sábado, 29 de agosto de 2009

Popping GNU/Linux out of the Virtual Machine


At work I'm tied to a windows machine, however I have been able to use GNU/Linux which is where I'm most productive.

First, I tried working with Portable Ubuntu. It works pretty well, however the latency can be a little high sometimes (Firefox being the most obvious case that I noticed).

About a week ago I started working on a clustering experiment and wanted to give it a shot inside Portable Ubuntu. However, I discovered it wasn't possible because its kernel doesn't support bridging (I was going to use some qemu virtual machines for the experiment).

Well, It seemed like I was going to need a virtual machine to host the experiment after all. I have used qemu and love it because of all the networking tweaking it allows you to do, however it can be very slow... and inside the virtual machine I was going to host more virtual machines, so I decided to use something else, at least on the hosting virtual machine.

I tried VirtualBox and was gladly surprised by its performance. It was veeeeeeeeeery fast.

Got Kubuntu installed on it. It works acceptably. Now the problem with virtual machines where you have a window that represents the computer's monitor is that you have to use key combinations to get in and out of the virtual machine environments.... plus the windows in the virtual machine are inside a window that looks not integrated to the real environment.

But then a truck hit me. How about finding a way to get the windows out of the virtual machine? How about using an X server on Windows (XMing, for example) and configure the Virtual Machine to use that X server. kdm can be configured to use a remote X server.

If you check /etc/kde4/kdm/kdmrc (remember it's Kubuntu, so I'm using KDE... gdm must have something similar), in the [general] section, there's StaticServer and it's set to :0 (in other words, the X server of the host). I changed that to say (the address of the windows box from VirtualBox):


Then I started XMing (XMing included in Portable Ubuntu, by the way) with -rootless, so that I got no decoration for the X server window, then I restarted the kdm service on the virtual machine and there it is! kdm is displayed on the windows environment. Log in to kde and after a moment of not seen anything on the X server screen I get to see KDE's background, plasma panels and everything else. Cool! The windows are not integrated in windows, but I don't have to get in/out of the Virtual Machine screen anymore.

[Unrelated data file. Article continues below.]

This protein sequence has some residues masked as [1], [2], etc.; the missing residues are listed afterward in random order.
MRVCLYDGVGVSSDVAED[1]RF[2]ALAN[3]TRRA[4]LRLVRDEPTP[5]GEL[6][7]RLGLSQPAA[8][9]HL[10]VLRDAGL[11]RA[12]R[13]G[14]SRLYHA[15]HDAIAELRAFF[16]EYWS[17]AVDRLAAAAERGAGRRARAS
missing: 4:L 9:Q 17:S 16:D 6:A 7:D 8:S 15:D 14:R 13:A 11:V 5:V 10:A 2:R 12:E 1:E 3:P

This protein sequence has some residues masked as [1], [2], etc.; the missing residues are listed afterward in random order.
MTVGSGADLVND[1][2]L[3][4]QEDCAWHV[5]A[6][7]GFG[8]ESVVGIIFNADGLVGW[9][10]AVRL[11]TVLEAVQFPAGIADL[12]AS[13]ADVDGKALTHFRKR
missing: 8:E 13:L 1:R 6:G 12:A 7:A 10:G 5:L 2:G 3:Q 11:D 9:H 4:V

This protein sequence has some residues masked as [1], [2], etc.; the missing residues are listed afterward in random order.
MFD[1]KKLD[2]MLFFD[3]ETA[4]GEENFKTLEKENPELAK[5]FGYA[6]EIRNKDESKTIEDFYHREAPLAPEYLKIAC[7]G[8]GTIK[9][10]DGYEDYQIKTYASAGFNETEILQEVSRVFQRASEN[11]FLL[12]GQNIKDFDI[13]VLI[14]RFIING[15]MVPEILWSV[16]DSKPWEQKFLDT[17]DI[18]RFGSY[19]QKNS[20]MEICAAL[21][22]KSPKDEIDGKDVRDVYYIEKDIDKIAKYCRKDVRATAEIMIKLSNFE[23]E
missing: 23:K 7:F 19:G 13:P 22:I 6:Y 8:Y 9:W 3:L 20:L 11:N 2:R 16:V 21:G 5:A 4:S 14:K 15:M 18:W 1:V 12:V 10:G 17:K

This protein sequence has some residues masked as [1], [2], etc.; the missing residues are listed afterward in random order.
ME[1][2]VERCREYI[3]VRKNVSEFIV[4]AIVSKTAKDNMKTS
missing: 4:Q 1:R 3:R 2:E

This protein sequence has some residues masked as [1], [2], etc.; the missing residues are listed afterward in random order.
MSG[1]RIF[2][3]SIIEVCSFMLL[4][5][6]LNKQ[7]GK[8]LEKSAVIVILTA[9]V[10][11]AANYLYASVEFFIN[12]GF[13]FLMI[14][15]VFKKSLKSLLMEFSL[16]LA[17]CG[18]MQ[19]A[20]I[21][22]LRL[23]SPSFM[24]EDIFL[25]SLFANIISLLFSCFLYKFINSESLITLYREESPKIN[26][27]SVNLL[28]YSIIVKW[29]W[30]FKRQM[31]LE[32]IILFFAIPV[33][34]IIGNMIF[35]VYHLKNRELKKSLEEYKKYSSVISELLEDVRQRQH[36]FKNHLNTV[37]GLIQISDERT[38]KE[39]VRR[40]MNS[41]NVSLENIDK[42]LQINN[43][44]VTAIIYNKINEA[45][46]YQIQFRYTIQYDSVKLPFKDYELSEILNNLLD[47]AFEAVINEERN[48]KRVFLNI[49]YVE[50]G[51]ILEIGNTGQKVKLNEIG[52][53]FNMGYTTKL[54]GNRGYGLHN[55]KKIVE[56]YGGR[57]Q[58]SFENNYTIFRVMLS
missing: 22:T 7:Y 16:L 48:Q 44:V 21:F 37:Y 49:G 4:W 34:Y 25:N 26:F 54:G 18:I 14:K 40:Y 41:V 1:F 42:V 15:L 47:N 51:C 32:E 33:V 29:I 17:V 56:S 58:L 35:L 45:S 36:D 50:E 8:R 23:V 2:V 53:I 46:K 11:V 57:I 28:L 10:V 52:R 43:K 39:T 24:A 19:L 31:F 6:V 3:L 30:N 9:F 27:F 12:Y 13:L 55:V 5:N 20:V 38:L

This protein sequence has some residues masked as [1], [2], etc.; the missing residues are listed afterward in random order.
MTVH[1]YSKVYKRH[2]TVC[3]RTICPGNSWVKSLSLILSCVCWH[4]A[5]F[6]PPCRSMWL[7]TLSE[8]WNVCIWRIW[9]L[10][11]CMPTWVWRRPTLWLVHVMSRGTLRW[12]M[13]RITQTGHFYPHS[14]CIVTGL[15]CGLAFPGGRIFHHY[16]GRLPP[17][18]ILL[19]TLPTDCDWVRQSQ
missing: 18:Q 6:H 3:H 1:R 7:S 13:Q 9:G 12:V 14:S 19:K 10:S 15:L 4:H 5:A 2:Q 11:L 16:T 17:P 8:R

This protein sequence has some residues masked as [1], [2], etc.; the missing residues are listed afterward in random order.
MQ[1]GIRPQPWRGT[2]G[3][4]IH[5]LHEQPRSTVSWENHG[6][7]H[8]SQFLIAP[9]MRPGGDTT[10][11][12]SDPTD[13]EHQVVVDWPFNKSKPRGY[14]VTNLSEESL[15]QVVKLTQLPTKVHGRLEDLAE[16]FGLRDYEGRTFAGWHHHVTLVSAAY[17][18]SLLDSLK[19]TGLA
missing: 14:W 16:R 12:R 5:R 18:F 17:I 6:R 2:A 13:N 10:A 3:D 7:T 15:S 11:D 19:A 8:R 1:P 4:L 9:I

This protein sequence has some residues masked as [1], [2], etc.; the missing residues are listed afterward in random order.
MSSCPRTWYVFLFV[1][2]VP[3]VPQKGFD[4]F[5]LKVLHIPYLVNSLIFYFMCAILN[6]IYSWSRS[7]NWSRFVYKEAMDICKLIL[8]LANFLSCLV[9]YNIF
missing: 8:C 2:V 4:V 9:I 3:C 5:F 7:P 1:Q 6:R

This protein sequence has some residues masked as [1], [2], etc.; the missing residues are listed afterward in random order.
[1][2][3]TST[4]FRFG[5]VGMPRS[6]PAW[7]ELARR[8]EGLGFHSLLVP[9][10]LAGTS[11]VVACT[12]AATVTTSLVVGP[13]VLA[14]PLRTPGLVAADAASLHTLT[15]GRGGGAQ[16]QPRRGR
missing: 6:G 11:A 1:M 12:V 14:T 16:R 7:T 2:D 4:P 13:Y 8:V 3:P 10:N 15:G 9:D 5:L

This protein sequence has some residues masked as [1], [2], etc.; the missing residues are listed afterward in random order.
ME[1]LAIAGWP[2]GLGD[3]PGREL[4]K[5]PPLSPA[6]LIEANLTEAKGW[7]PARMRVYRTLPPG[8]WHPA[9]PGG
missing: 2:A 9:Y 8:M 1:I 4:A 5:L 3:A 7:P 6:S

The only thing I'd have to complain about so far is that sometimes the latency on KDE gets too high and I don't know how to avoid it. I tried with the windows XMing and cygwin's XWing but I got the same latency issue. How can that be avoided?

The picture I'm including is the same thing running off a Kubuntu 9.04 LiveCD on my wife's box (shhhhhhhhhhh, she better not hear about it).

When I log into kde, depending on the resolution of Windows (the real OS of the machine), KDE's splashscreen is seen or not.

10 comentarios:

  1. Try the VirtualBox Guest Additions. It allows you to enter and exit the virtualbox interface without shortcuts, it has integration mode which basically hides the OS desktop and leaves the windows visible on the host (I've tested that with a Windows guest on a linux host only and it works). It has automatic guest resolution resizing to match the window inside which the guest lives...

    Give it a shot.

  2. I'll give them a shot. However the trick will work with other virtualization solutions like qemu just like that.

  3. Is there any benefit to running Firefox in Linux vs. in Windows?

    Also, I think you can get away with not starting KDE, but rather SSH into the virtual machine with X forwarding enabled. That way, you don't get the KDE menus and stuff (and huge resource sink), but you can run applications, and they will be decorated as Windows apps.

  4. How about using a vnc instead of x on xming or simillar?

  5. Guest Additions is the way to go... ;) Using Ctrl-F goes FullScreen and automagically resizes the guest OS display to fit... :P

  6. You could also enable "Remote Display Server" in VirtualBox for Your Guest OS (It's RDP) if You want to be able to login remotely to Your Kubuntu... :)

  7. With all due respect .... but first of all you should use the VirtualBox guest additions. They also help improve the performance and it will allow the virtual X11 server to adapt to your real screen resolution. Second: VirtualBox offers a RDP server for each VM. So if you enable that you could connect to it using your "Remote Desktop" application and taddaaaaa ... full-screen Kubuntu.

    Your bricolage with the remote X11 server is nice ... but it's like reinventing the wheel and the fire, because it's all already there.

    Nontheless I salute your ingenuity. What you posted could be useful in a few other scenarios that come to my mind. But for VirtualBox it's a bit "overkill" ;-)

  8. I know there are other solutions. I didn't say "This is the way to go". It's just a "resource" for everyone who wants to try... plus (as I said in the response to the first comment), it's not VirtualBox centric. It will work with any other virtualization solution that connects somehow to the windows box.

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